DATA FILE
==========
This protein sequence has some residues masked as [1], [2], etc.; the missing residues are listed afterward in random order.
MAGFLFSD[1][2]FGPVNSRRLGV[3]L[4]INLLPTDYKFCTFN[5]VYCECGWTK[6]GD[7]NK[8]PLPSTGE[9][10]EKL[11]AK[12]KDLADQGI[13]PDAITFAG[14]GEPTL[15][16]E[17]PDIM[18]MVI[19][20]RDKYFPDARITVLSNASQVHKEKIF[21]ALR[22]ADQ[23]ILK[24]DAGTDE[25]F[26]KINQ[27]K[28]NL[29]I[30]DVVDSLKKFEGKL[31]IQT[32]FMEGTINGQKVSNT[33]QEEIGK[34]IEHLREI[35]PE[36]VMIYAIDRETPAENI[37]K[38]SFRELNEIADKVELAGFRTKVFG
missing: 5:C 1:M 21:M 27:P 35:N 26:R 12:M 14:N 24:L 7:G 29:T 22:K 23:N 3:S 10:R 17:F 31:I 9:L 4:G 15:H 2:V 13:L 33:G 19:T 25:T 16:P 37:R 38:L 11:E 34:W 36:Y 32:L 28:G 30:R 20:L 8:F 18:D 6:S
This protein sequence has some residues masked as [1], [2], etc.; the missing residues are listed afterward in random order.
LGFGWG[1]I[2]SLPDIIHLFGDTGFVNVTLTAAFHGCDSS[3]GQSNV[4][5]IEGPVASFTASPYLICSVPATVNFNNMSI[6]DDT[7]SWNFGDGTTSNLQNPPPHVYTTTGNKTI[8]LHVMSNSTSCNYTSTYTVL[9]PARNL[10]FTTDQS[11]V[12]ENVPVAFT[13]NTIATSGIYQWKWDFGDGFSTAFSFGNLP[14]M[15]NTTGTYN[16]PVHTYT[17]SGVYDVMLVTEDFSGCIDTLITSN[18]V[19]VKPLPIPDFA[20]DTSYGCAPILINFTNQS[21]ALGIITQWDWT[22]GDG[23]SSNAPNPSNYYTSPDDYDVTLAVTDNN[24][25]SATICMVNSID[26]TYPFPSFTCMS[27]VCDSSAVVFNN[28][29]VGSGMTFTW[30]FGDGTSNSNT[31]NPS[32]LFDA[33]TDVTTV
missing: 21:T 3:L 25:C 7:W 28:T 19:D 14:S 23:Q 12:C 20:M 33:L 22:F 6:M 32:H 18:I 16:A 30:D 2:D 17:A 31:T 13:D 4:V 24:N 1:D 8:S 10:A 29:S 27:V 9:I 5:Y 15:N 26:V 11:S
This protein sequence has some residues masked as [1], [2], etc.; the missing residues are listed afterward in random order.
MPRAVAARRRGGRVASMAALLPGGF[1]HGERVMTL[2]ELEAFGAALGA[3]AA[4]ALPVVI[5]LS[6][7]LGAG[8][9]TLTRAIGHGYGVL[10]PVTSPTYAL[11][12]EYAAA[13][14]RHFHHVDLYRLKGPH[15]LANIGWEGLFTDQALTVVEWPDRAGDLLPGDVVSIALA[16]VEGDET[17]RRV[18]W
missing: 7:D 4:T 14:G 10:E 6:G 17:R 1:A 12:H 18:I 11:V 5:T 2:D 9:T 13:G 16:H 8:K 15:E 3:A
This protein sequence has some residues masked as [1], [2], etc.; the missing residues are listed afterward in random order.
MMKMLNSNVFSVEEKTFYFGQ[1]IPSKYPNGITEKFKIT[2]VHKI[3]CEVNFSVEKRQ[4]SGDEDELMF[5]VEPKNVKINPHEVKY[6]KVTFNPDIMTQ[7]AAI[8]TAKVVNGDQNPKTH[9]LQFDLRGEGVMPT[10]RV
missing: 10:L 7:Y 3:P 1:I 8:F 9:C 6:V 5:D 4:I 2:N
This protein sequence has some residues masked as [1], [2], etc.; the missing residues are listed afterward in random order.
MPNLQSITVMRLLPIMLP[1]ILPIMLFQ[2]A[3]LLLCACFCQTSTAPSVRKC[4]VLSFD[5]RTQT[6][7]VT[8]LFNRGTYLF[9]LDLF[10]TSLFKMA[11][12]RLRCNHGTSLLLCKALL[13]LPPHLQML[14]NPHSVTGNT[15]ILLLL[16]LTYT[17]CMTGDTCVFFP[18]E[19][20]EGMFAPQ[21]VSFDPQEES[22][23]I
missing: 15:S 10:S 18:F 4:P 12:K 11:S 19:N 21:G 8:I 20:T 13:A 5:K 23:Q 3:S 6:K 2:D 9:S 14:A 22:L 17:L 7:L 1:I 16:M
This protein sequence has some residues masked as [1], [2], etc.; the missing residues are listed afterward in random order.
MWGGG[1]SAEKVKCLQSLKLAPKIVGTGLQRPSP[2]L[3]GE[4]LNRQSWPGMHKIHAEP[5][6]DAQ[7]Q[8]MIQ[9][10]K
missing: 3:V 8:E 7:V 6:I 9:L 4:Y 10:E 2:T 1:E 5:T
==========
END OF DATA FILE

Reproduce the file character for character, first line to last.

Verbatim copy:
This protein sequence has some residues masked as [1], [2], etc.; the missing residues are listed afterward in random order.
MAGFLFSD[1][2]FGPVNSRRLGV[3]L[4]INLLPTDYKFCTFN[5]VYCECGWTK[6]GD[7]NK[8]PLPSTGE[9][10]EKL[11]AK[12]KDLADQGI[13]PDAITFAG[14]GEPTL[15][16]E[17]PDIM[18]MVI[19][20]RDKYFPDARITVLSNASQVHKEKIF[21]ALR[22]ADQ[23]ILK[24]DAGTDE[25]F[26]KINQ[27]K[28]NL[29]I[30]DVVDSLKKFEGKL[31]IQT[32]FMEGTINGQKVSNT[33]QEEIGK[34]IEHLREI[35]PE[36]VMIYAIDRETPAENI[37]K[38]SFRELNEIADKVELAGFRTKVFG
missing: 5:C 1:M 21:M 27:P 35:N 26:R 12:M 14:N 24:L 7:G 29:T 22:K 23:N 3:S 10:R 17:F 31:I 9:L 4:G 15:H 2:V 13:L 33:G 19:T 25:T 16:P 37:R 38:L 11:E 34:W 36:Y 32:L 28:G 30:R 20:L 8:F 18:D 6:S
This protein sequence has some residues masked as [1], [2], etc.; the missing residues are listed afterward in random order.
LGFGWG[1]I[2]SLPDIIHLFGDTGFVNVTLTAAFHGCDSS[3]GQSNV[4][5]IEGPVASFTASPYLICSVPATVNFNNMSI[6]DDT[7]SWNFGDGTTSNLQNPPPHVYTTTGNKTI[8]LHVMSNSTSCNYTSTYTVL[9]PARNL[10]FTTDQS[11]V[12]ENVPVAFT[13]NTIATSGIYQWKWDFGDGFSTAFSFGNLP[14]M[15]NTTGTYN[16]PVHTYT[17]SGVYDVMLVTEDFSGCIDTLITSN[18]V[19]VKPLPIPDFA[20]DTSYGCAPILINFTNQS[21]ALGIITQWDWT[22]GDG[23]SSNAPNPSNYYTSPDDYDVTLAVTDNN[24][25]SATICMVNSID[26]TYPFPSFTCMS[27]VCDSSAVVFNN[28][29]VGSGMTFTW[30]FGDGTSNSNT[31]NPS[32]LFDA[33]TDVTTV
missing: 21:T 3:L 25:C 7:W 28:T 19:D 14:S 23:Q 12:C 20:M 33:L 22:F 6:M 32:H 18:I 16:A 30:D 2:D 17:A 31:T 13:D 4:V 24:N 1:D 8:S 10:A 29:S 27:V 9:I 5:Y 15:N 26:V 11:S
This protein sequence has some residues masked as [1], [2], etc.; the missing residues are listed afterward in random order.
MPRAVAARRRGGRVASMAALLPGGF[1]HGERVMTL[2]ELEAFGAALGA[3]AA[4]ALPVVI[5]LS[6][7]LGAG[8][9]TLTRAIGHGYGVL[10]PVTSPTYAL[11][12]EYAAA[13][14]RHFHHVDLYRLKGPH[15]LANIGWEGLFTDQALTVVEWPDRAGDLLPGDVVSIALA[16]VEGDET[17]RRV[18]W
missing: 7:D 4:T 14:G 10:E 6:G 17:R 1:A 12:H 18:I 11:V 5:T 2:D 9:T 13:G 16:H 8:K 15:E 3:A
This protein sequence has some residues masked as [1], [2], etc.; the missing residues are listed afterward in random order.
MMKMLNSNVFSVEEKTFYFGQ[1]IPSKYPNGITEKFKIT[2]VHKI[3]CEVNFSVEKRQ[4]SGDEDELMF[5]VEPKNVKINPHEVKY[6]KVTFNPDIMTQ[7]AAI[8]TAKVVNGDQNPKTH[9]LQFDLRGEGVMPT[10]RV
missing: 10:L 7:Y 3:P 1:I 8:F 9:C 6:V 5:D 4:I 2:N
This protein sequence has some residues masked as [1], [2], etc.; the missing residues are listed afterward in random order.
MPNLQSITVMRLLPIMLP[1]ILPIMLFQ[2]A[3]LLLCACFCQTSTAPSVRKC[4]VLSFD[5]RTQT[6][7]VT[8]LFNRGTYLF[9]LDLF[10]TSLFKMA[11][12]RLRCNHGTSLLLCKALL[13]LPPHLQML[14]NPHSVTGNT[15]ILLLL[16]LTYT[17]CMTGDTCVFFP[18]E[19][20]EGMFAPQ[21]VSFDPQEES[22][23]I
missing: 15:S 10:S 18:F 4:P 12:K 11:S 19:N 21:G 8:I 20:T 13:A 5:K 23:Q 3:S 6:K 2:D 9:S 14:A 22:L 17:L 7:L 1:I 16:M
This protein sequence has some residues masked as [1], [2], etc.; the missing residues are listed afterward in random order.
MWGGG[1]SAEKVKCLQSLKLAPKIVGTGLQRPSP[2]L[3]GE[4]LNRQSWPGMHKIHAEP[5][6]DAQ[7]Q[8]MIQ[9][10]K
missing: 3:V 8:E 7:V 6:I 9:L 4:Y 10:E 2:T 1:E 5:T